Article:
Last Updated: Sun Oct 17, 2010 00:36 am (KSA) 21:36 pm (GMT)

Pakistan intends to reform blasphemy law

Islamic parties oppose changes to law, liberals it to be repealed
Islamic parties oppose changes to law, liberals it to be repealed

The Pakistani government plans to change its blasphemy law to check its misuse by extremist groups, officials said on Thursday.

The law, which carries the death penalty for insulting Islam or its prophet, is a highly sensitive issue in Pakistan, which is more than 95 percent Muslim. Previous governments have failed to reform the law because of opposition from powerful hardline Islamic groups.

 We are holding consultative meetings with representatives of minorities and political parties, as well as with Muslim clerics 
Minister for Religious Affairs Shahbaz Bhatti

Liberal and secular groups have called for the repeal of the blasphemy law altogether, which they say discriminates against religious minorities.

However, the U.S.-allied government of President Asif Ali Zardari, which is fighting an Islamist insurgency, says it plans to reform the law instead.

"We are holding consultative meetings with representatives of minorities and political parties, as well as with Muslim clerics," Minister for Religious Affairs Shahbaz Bhatti told Reuters.

"Some elements misuse the law to create violence and disharmony in society. To stop that misuse, we are proposing legislation."

He declined to say when the government planned to propose the changes.

Blasphemy convictions are common in Pakistan, although the death sentence has never been carried out. Most convictions are thrown out on appeal or because of lack of evidence.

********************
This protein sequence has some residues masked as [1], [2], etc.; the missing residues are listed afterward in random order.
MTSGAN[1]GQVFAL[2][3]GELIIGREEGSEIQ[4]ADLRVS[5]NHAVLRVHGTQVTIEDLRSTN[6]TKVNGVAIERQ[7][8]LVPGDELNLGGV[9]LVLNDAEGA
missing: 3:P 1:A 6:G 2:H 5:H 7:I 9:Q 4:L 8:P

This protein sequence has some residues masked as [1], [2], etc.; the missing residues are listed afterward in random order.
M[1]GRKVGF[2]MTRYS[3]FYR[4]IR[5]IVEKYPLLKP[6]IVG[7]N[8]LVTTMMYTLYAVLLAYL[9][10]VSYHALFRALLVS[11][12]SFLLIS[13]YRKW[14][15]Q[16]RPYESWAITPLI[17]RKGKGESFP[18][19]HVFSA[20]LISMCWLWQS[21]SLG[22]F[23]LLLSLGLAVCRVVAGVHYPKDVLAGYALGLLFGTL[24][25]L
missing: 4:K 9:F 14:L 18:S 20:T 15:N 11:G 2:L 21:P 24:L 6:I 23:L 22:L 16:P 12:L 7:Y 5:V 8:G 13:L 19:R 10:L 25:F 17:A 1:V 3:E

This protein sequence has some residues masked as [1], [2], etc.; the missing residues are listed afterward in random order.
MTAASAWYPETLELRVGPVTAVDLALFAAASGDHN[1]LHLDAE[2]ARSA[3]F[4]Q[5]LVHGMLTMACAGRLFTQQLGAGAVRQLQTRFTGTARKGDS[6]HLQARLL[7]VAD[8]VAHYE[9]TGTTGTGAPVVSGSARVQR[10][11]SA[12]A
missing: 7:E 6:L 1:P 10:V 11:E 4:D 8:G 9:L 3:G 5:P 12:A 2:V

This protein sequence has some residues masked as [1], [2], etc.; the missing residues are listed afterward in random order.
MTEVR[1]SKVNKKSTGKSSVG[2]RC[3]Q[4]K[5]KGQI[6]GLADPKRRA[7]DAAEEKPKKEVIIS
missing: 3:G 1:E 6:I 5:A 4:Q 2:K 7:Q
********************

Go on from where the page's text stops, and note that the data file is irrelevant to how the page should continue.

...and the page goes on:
However, angry mobs have killed many people, mostly members of religious minorities.

Last year, eight Christians were killed in central Punjab by a mob after blasphemy accusations, which officials said were spread by Islamist extremist groups linked to al-Qaeda and the Taliban. Seven of the victims were burned to death.

No protection

 If they bring about change to stop its misuse with our consultation than it's okay.But if they did it unilaterally, then it will promote hatred and extremism 
Mufti Muneeb-ur-Rehman

Religious minorities, mostly Christians, account for roughly four percent of Pakistan's 170 million people.

Christians have long complained about the law because it offers no protection if a Muslim accuses them of violations such as tearing a page of the Koran, and many accusations are leveled to settle personal scores. Just making an accusation is usually considered sufficient evidence to register a case.

Bhatti declined to elaborate on the proposed amendments but a government official said authorities were exploring "procedural changes" that might provide for registering a case only after an investigation and on the orders of a judge.

An official, speaking on condition of anonymity, said the government may also propose that a suspect be prosecuted only if it is established that he had "intentionally and willfully" committed blasphemy.

Islamic parties have opposed changes in the law because of suspicions that pro-Western, liberal groups seek to dilute Pakistan's Islamic identity.

Mufti Muneeb-ur-Rehman, a prominent cleric, said they were ready to cooperate with authorities to stop extremist groups abusing the law.

"If they bring about change to stop its misuse with our consultation than it's okay," he said. "But if they did it unilaterally, then it will promote hatred and extremism."

The law was introduced by Pakistan's former military ruler General Mohammad Zia-ul-Haq in the 1980s in an effort to bring Pakistani law more in line with Islamic principles.

Another military ruler, General Pervez Musharraf, tried to reform these laws in 2000, months after he seized power in a coup, but backed down after widespread protests from hardline Islamic groups.

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